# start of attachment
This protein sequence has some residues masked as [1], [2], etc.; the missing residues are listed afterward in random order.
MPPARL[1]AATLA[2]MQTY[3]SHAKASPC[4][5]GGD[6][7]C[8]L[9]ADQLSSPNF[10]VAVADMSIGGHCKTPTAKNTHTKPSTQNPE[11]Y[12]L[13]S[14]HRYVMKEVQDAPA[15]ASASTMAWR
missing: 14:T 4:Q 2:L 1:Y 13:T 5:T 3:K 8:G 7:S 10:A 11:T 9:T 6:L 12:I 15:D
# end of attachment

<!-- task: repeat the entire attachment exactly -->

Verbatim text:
This protein sequence has some residues masked as [1], [2], etc.; the missing residues are listed afterward in random order.
MPPARL[1]AATLA[2]MQTY[3]SHAKASPC[4][5]GGD[6][7]C[8]L[9]ADQLSSPNF[10]VAVADMSIGGHCKTPTAKNTHTKPSTQNPE[11]Y[12]L[13]S[14]HRYVMKEVQDAPA[15]ASASTMAWR
missing: 14:T 4:Q 2:L 1:Y 13:T 5:T 3:K 8:G 7:S 10:A 11:T 9:T 6:L 12:I 15:D